September 2009
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Infra emerges as an asset class for long-term growth

Infrastructure, including roads, power, highways, airports, ports and railways, has emerged as an asset class with long-term growth that can provide relatively stable returns, said an Assocham-Ernst & Young survey on Private Equity in Indian Infrastructure: Strengthening the Nexus.

The joint study highlights that the global economic crisis has not dampened investor confidence in the sector. Last year’s crisis had limited or short-term impact on PE investments, and activities in the sector will pick up in the next 8-12 months, it said.

The survey points out that PE funds have already invested close to $2,694 million in the country’s infrastructure sector in the past three years.

“Since India is characterised by an underdeveloped and an undercapitalised infrastructure set-up, it needs significant impetus to accelerate growth. The government has identified this need and has already adopted an action plan, which calls for substantial infrastructure investment and heightened private sector participation in the coming years,” said Assocham Secretary General DS Rawat.

Despite challenges faced in the sector, numerous policy measures by the government coupled with significant capacity additions are expected to catalyze the investment potential in the sector and, as more private players enter the arena, the sector will evolve further and create attractive investment and exit opportunities for PE investors, said the survey.

According to the survey, a majority of the respondents believe in significant investment potential offered by the infrastructure sector in India.

In terms of investment attractiveness in the future, the joint study has ranked power as the most sought after segment among respondents for investment in the future (83%), followed by roads and highways (72%), ports and logistics (66%), rail (45%), airports (43%) and shipping (35%). An interesting segment identified as offering a strong growth potential was urban infrastructure, especially areas such as water management, waste water management, sewerage system and solid waste management.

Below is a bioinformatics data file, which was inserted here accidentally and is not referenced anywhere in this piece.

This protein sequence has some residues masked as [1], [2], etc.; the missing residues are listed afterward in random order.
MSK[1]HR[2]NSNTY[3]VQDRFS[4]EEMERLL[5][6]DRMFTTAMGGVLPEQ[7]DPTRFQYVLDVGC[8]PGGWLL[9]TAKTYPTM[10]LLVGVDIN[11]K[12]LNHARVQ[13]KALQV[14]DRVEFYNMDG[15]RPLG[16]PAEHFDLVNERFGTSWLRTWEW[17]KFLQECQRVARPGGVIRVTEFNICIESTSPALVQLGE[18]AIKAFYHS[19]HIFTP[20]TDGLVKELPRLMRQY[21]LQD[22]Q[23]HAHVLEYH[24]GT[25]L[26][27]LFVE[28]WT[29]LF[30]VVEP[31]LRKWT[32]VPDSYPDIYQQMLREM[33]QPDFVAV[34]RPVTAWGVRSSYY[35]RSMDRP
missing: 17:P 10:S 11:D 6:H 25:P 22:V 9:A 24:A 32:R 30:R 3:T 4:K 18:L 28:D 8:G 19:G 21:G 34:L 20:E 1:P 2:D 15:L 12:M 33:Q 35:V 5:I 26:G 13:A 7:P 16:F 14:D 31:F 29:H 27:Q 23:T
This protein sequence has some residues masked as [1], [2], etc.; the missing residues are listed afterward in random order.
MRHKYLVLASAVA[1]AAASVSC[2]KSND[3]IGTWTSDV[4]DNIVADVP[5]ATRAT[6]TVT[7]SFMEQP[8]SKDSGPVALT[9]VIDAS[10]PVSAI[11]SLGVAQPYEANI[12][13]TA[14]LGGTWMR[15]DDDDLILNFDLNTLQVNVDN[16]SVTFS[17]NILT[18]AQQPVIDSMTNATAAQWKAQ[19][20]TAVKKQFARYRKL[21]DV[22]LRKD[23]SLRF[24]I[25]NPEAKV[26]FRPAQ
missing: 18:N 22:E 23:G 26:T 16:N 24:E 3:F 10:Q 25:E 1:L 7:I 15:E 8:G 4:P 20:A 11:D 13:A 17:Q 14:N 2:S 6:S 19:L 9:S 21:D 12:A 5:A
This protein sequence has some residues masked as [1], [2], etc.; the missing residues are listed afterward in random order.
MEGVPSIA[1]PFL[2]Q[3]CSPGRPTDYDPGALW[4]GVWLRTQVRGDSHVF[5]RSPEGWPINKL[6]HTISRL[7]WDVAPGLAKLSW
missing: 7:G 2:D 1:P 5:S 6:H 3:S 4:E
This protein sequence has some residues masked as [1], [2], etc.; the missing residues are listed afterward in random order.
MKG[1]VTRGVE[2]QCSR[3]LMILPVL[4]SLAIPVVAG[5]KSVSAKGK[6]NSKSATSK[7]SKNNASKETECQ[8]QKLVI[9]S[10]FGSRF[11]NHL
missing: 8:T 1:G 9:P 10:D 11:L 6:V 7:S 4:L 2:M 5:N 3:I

“PE funds operating in India display a fair degree of preference for the power sector…Reforms such as improved tariff norms, open access to transmission networks and unbundling of state utilities are aimed at attracting greater private investments and participation,” said the survey.

This is also supported by data that the power sector witnessed maximum number of PE deals from global and domestic funds since 2006.” it added.

PE firms also identified certain hurdles. Delays in getting approvals and a complex regulatory environment hindered PE flows to the infrastructure sector, the survey said.

“Infrastructure projects typically involve a long payback period, whereas the debt is available for financing the project matures for 7-12 years. Meanwhile, regulatory procedures, delays in project implementation and several unplanned cost escalation create concerns regarding the financial viability of projects and disrupt the flow of investments by PE houses,” it said.

Source: Economic Times

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